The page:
Kerecis announced MariGen Shield, which integrates the company’s fish-skin graft with a silicone contact layer for treating chronic and complex wounds.
The medical-fish-skin company also announced the results of a clinical study comparing the effectiveness of the Kerecis fish-skin grafts to a standard of care for diabetic foot ulcers. Both announcements were made at the Symposium on Advanced Wound Care (SAWC). Kerecis, which is pioneering the use of sustainably sourced fish skin and fatty acids in cellular therapy and tissue regeneration and protection, is exhibiting at booth 225.
MariGen Shield integrates Kerecis’ medical-fish-skin graft with a silicone contact layer to provide an advanced treatment for chronic wounds. The product, which is fenestrated to allow adequate wound drainage, provides an optimal wound management environment and allows for sufficient wound moisture to facilitate healing.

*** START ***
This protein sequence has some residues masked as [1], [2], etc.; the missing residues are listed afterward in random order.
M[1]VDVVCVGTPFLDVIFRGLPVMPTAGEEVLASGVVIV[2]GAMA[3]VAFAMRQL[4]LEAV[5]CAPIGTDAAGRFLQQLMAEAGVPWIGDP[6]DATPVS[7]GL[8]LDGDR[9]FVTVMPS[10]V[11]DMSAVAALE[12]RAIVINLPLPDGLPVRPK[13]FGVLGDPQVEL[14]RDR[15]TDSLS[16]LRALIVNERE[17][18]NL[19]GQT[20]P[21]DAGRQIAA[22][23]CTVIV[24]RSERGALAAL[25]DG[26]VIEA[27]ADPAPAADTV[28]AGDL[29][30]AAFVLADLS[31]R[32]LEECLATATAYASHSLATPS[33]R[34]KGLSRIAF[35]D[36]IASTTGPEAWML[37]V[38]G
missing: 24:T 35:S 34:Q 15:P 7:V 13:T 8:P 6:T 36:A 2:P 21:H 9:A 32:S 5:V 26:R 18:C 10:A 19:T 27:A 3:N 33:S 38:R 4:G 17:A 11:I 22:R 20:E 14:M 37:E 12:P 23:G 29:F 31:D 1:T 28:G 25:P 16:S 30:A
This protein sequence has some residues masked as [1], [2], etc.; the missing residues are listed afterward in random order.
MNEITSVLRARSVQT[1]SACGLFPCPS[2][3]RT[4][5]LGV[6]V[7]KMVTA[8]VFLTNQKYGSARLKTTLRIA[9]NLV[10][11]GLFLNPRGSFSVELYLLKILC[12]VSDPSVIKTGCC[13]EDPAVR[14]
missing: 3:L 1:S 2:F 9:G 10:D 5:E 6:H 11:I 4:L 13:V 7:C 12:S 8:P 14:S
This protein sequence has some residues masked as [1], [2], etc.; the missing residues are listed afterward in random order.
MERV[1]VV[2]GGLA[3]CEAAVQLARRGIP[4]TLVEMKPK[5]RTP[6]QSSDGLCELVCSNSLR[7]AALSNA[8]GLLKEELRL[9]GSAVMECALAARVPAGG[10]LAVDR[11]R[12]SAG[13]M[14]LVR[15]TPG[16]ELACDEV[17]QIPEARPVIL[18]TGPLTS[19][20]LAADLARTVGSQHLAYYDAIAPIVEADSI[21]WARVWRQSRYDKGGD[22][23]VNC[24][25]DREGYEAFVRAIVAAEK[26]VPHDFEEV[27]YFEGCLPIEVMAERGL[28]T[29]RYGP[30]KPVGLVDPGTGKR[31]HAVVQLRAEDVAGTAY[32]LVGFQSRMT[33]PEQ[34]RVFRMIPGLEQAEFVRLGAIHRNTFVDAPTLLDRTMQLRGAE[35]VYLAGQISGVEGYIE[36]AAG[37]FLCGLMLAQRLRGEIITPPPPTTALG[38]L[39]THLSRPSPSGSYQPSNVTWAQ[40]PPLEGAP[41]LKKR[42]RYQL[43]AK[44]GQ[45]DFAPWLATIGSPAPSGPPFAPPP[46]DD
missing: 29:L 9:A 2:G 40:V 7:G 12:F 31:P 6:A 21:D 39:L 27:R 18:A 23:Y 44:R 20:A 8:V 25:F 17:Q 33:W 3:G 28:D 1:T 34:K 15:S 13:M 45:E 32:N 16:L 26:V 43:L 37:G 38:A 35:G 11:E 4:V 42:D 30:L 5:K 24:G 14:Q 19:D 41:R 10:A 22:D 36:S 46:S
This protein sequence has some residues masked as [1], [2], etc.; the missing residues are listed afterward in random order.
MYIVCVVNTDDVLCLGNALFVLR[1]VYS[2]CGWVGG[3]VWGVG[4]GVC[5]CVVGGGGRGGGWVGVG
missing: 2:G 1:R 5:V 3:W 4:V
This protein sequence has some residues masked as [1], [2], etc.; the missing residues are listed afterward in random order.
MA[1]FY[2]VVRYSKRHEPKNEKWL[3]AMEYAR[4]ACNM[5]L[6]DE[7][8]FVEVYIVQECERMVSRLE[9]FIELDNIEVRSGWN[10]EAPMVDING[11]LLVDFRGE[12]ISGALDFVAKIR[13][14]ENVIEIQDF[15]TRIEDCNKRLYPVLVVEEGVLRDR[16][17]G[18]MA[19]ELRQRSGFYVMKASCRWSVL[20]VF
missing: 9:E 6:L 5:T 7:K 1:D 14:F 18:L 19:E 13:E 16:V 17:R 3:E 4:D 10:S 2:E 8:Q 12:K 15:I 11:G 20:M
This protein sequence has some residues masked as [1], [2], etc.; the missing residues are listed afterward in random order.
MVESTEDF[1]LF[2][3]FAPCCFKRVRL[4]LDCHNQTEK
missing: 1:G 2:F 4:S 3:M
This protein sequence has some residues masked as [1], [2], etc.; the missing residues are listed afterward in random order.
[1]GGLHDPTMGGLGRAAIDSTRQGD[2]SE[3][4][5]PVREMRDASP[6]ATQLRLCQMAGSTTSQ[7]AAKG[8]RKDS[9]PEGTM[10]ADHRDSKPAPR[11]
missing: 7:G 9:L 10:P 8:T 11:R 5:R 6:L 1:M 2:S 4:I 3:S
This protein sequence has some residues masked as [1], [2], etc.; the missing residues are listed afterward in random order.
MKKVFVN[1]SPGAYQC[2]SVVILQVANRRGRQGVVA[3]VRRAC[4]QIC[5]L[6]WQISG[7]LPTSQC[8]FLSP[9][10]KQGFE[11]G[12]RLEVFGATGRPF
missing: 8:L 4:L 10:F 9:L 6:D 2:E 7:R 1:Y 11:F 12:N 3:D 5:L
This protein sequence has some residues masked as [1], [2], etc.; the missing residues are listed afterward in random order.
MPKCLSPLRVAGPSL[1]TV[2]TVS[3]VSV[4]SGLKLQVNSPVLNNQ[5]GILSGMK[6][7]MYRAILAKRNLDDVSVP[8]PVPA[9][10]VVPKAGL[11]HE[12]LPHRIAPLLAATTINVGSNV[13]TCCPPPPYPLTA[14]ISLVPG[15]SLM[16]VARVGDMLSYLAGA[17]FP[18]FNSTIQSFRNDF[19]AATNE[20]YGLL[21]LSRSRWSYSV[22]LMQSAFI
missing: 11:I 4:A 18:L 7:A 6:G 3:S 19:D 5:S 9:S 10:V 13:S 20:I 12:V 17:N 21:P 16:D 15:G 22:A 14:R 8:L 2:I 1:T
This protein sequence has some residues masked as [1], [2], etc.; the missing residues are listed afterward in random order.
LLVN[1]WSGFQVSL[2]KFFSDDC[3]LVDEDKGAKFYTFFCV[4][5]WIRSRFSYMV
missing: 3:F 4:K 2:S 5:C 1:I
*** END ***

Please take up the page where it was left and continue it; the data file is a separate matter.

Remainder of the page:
The integrated, overlapping silicone contact layer holds the round graft in place and helps protect the granulating wound and the fish-skin graft after a cover dressing has been applied on top. This ease of handling speeds up application and removal. MariGen Shield is available in 20mm and 30mm round grafts, for easy application into foot wounds.
“This is the first time we have combined our fish skin with another material, in this case medical-grade silicone,” said Fertram Sigurjonsson, founder and CEO of Kerecis. “Until now the application of the Kerecis fish-skin graft has required three components: the fish skin itself, a contact layer and a cover dressing to regulate the moisture level on the wound. By integrating the contact layer with the fish skin, the application becomes faster and easier and the inventory needs at the healtcare facility simpler,” he added.